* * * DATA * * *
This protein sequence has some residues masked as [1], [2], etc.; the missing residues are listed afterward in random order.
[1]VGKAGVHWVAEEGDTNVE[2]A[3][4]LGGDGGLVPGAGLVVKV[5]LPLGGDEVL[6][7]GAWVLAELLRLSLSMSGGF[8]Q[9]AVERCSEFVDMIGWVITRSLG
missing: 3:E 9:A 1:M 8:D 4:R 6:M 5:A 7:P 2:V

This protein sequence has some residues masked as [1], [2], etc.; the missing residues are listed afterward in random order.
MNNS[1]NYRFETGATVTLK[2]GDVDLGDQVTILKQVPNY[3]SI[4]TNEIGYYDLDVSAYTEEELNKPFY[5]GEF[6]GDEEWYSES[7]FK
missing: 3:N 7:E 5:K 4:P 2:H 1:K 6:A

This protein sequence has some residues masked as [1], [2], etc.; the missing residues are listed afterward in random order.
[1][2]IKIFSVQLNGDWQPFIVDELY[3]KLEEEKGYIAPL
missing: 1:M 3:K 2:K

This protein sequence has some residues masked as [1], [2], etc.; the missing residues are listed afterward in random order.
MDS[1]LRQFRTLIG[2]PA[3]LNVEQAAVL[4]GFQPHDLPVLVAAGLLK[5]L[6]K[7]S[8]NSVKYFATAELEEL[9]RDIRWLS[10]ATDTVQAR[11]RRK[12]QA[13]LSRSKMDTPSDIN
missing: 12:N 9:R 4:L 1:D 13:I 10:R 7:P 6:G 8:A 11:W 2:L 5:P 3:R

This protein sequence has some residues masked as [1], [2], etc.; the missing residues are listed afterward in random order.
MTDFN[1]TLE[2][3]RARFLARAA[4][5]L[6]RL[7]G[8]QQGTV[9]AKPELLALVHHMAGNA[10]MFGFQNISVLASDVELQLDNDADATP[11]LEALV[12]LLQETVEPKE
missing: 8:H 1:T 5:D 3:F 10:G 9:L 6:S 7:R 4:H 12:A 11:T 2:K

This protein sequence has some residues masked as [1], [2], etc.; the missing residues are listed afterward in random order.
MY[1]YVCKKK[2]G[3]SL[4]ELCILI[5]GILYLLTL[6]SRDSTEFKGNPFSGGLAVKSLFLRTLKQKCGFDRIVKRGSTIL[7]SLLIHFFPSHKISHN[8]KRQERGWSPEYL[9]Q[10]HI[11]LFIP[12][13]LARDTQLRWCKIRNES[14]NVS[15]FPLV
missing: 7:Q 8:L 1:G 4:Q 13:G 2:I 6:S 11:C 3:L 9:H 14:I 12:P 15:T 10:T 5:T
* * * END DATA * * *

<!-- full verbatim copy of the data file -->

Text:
This protein sequence has some residues masked as [1], [2], etc.; the missing residues are listed afterward in random order.
[1]VGKAGVHWVAEEGDTNVE[2]A[3][4]LGGDGGLVPGAGLVVKV[5]LPLGGDEVL[6][7]GAWVLAELLRLSLSMSGGF[8]Q[9]AVERCSEFVDMIGWVITRSLG
missing: 3:E 9:A 1:M 8:D 4:R 6:M 5:A 7:P 2:V

This protein sequence has some residues masked as [1], [2], etc.; the missing residues are listed afterward in random order.
MNNS[1]NYRFETGATVTLK[2]GDVDLGDQVTILKQVPNY[3]SI[4]TNEIGYYDLDVSAYTEEELNKPFY[5]GEF[6]GDEEWYSES[7]FK
missing: 3:N 7:E 5:K 4:P 2:H 1:K 6:A

This protein sequence has some residues masked as [1], [2], etc.; the missing residues are listed afterward in random order.
[1][2]IKIFSVQLNGDWQPFIVDELY[3]KLEEEKGYIAPL
missing: 1:M 3:K 2:K

This protein sequence has some residues masked as [1], [2], etc.; the missing residues are listed afterward in random order.
MDS[1]LRQFRTLIG[2]PA[3]LNVEQAAVL[4]GFQPHDLPVLVAAGLLK[5]L[6]K[7]S[8]NSVKYFATAELEEL[9]RDIRWLS[10]ATDTVQAR[11]RRK[12]QA[13]LSRSKMDTPSDIN
missing: 12:N 9:R 4:L 1:D 13:I 10:R 7:P 6:G 8:A 11:W 2:L 5:P 3:R

This protein sequence has some residues masked as [1], [2], etc.; the missing residues are listed afterward in random order.
MTDFN[1]TLE[2][3]RARFLARAA[4][5]L[6]RL[7]G[8]QQGTV[9]AKPELLALVHHMAGNA[10]MFGFQNISVLASDVELQLDNDADATP[11]LEALV[12]LLQETVEPKE
missing: 8:H 1:T 5:D 3:F 10:G 9:L 6:S 7:R 4:H 12:A 11:T 2:K

This protein sequence has some residues masked as [1], [2], etc.; the missing residues are listed afterward in random order.
MY[1]YVCKKK[2]G[3]SL[4]ELCILI[5]GILYLLTL[6]SRDSTEFKGNPFSGGLAVKSLFLRTLKQKCGFDRIVKRGSTIL[7]SLLIHFFPSHKISHN[8]KRQERGWSPEYL[9]Q[10]HI[11]LFIP[12][13]LARDTQLRWCKIRNES[14]NVS[15]FPLV
missing: 7:Q 8:L 1:G 4:Q 13:G 2:I 6:S 11:C 3:L 9:H 14:I 12:P 15:T 10:T 5:T